Bone Health Technologies (BHT), an innovator of technologies for improving bone health and preventing bone health diseases, has received a $2.7 million grant from the National Institute on Aging (NIA) of the National Institutes of Health (NIH).
The Commercialization Readiness Pilot (CRP) grant, awarded as part of the Small Business Innovation Research (SBIR) Program, funds late-stage research and development and technical assistance programs that address health innovations in aging.
The grant will be used to aid the company in its commercialization of OsteoBoost, its osteopenia treatment and osteoporosis prevention device.
Bone Health Technologies and its OsteoBoost technology were reviewed by a panel of leading experts and recognized to have a high potential for solving a critical unmet need.
The grant is the third received by Bone Health Technologies for itswork on OsteoBoost. The company has also received FDA Breakthrough Device Designation, closed a $2.75 million funding round, was awarded additional patents, added top industry professionals to its Board, and more within the last 12 months, a news release from the company explains.
“The need for a safe and effective treatment for osteopenia is immense; by supporting our critical pre-commercialization phase, the NIH is allowing us to expedite bringing this innovation to the women who need it most.”
— Laura Yecies, CEO, Bone Health Technologies
“This grant will be used to advance the commercialization of the OsteoBoost technology, with the grant supporting continued work in clinical research and manufacturing scale-up to prepare for market launch.”
— Michael Jaasma, PhD, CTO
The SBIR process entailed review and competitive scoring by a panel of experts in the field who found the science and business opportunity to be highly compelling, allowing the proposal to be selected from a field of applicants. In their written review, the experts noted that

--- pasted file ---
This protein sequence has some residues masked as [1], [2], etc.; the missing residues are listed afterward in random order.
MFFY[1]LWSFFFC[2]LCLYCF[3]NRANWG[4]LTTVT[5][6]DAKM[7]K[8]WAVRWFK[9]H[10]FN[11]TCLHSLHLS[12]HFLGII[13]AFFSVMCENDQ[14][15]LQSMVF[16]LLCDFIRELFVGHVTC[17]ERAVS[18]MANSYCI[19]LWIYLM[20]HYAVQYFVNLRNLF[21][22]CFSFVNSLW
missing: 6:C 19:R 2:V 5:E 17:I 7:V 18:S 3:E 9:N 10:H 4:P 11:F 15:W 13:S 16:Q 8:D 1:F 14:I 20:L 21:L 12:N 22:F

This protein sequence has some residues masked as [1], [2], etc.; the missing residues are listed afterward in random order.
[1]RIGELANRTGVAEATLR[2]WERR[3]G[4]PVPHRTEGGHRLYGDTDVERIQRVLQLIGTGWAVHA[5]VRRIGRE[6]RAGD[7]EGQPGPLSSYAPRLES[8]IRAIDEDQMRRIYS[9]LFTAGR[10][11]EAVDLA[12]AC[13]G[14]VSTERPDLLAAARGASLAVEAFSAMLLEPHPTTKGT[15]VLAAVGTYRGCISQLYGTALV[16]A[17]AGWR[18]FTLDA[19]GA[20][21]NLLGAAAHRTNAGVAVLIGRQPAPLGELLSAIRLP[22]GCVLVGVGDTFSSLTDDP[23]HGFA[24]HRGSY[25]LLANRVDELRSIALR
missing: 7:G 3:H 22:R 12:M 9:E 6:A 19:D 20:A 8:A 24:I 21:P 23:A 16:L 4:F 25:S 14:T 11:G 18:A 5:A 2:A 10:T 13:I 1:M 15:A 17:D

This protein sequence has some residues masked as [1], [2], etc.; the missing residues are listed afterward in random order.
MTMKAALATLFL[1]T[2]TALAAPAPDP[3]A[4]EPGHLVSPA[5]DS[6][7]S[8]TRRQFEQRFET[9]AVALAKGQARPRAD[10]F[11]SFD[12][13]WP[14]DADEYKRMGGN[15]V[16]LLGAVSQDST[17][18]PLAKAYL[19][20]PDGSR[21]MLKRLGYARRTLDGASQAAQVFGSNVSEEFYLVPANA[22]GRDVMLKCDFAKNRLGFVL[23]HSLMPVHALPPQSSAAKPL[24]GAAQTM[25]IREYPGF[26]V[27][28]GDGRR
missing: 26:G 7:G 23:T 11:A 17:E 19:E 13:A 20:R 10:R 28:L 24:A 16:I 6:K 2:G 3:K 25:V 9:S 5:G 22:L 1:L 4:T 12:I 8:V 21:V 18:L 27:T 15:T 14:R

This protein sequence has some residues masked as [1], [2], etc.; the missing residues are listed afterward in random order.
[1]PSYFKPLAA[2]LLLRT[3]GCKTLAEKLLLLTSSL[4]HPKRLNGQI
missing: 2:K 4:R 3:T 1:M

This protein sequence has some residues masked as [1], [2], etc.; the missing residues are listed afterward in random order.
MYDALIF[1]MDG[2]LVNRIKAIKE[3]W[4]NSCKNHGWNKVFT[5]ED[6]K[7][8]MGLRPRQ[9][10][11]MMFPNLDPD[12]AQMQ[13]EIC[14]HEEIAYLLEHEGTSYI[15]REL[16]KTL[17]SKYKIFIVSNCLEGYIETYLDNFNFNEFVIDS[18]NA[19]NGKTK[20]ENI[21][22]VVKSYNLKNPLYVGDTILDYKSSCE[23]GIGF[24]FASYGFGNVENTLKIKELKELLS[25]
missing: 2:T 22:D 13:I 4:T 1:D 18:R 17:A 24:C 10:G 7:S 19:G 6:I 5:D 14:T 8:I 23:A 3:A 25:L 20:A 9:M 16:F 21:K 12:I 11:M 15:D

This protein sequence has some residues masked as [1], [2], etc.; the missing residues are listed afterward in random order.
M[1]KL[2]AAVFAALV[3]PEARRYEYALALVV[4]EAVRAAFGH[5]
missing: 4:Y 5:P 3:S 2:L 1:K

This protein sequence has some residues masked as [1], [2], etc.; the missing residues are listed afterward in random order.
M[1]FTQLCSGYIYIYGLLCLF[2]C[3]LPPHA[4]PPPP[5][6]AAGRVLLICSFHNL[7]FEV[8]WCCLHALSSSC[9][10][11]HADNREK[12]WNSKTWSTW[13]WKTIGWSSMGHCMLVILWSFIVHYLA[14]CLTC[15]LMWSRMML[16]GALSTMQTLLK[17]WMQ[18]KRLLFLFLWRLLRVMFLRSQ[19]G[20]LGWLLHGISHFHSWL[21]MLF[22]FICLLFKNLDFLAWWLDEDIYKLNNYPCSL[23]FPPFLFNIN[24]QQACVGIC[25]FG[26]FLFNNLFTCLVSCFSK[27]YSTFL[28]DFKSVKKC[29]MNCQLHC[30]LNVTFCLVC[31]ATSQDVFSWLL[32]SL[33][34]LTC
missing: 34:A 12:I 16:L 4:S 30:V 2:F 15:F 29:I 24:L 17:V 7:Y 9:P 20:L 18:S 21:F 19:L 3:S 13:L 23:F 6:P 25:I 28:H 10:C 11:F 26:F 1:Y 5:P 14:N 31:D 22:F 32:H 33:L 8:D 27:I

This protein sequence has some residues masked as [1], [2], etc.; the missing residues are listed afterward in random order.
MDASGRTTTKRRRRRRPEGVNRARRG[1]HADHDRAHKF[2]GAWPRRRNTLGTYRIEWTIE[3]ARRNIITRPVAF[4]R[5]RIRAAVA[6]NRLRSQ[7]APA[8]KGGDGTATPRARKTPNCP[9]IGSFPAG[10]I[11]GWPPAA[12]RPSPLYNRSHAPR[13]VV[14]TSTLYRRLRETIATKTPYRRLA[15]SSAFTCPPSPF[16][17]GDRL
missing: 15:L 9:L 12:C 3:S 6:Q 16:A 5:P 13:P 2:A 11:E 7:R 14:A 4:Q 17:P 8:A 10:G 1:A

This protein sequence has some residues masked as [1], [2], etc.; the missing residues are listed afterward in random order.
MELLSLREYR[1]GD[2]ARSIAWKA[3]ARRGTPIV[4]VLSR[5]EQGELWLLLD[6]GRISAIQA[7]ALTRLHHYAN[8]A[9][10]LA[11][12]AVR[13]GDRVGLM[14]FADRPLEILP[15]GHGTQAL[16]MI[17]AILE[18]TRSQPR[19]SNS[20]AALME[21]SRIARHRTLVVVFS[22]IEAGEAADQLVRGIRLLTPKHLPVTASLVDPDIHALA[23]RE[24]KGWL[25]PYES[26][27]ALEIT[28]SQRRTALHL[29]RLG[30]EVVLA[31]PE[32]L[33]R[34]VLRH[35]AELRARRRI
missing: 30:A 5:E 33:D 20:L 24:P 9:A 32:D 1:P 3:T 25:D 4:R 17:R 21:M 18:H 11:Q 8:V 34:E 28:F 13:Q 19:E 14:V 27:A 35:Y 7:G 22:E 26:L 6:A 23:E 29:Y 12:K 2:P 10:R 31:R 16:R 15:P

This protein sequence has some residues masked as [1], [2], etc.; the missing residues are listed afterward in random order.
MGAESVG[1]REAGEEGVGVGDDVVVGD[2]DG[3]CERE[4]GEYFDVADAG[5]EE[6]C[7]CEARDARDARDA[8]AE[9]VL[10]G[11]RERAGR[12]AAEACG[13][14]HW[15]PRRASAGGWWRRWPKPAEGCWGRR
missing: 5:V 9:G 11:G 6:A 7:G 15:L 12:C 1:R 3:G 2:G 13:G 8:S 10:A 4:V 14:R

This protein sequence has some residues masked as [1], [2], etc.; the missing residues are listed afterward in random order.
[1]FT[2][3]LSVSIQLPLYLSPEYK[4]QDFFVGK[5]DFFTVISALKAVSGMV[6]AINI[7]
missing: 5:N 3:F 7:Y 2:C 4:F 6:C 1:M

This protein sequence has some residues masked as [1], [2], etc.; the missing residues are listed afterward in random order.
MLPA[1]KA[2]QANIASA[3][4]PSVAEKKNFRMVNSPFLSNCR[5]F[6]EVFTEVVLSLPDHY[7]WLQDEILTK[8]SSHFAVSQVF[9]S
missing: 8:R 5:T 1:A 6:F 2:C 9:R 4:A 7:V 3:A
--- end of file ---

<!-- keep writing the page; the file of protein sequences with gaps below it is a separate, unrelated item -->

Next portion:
- “The underlying technology addresses a significant unmet market need in a novel way. The results to date (from ongoing Phase 2 work) suggests the team has figured out how to package this technology in a way that is likely to improve bone density loss and address patient compliance and cost barriers.”
- “Compared to drug therapy and whole-body vibration, this seems a fundamentally different approach. In addition to aiming to be effective, it addresses patient compliance and economics.”
- “The granted patent claims appear quite broad and would likely make it difficult for a competitor to develop a hip-mounted vibration device.”
- “The innovation is aimed not just at clinical effect but at improving patient compliance and lowering cost barriers to adoption.”
OsteoBoost is based on NASA research which proved that mechanical stimulation of bones through vibration can improve bone density. BHT has conducted a clinical study which showed that one 30-minute treatment with OsteoBoost reduced bone loss activity in all study participants and is currently conducting a pivotal trial at University of Nebraska Medical Center assessing the impact of OsteoBoost on bone density after 1 year of treatment.
For more information on the awarding of the CRP grant or Bone Health Technologies and OsteoBoost, visit Bone Health Technologies.
[Source: Bone Health Technologies]
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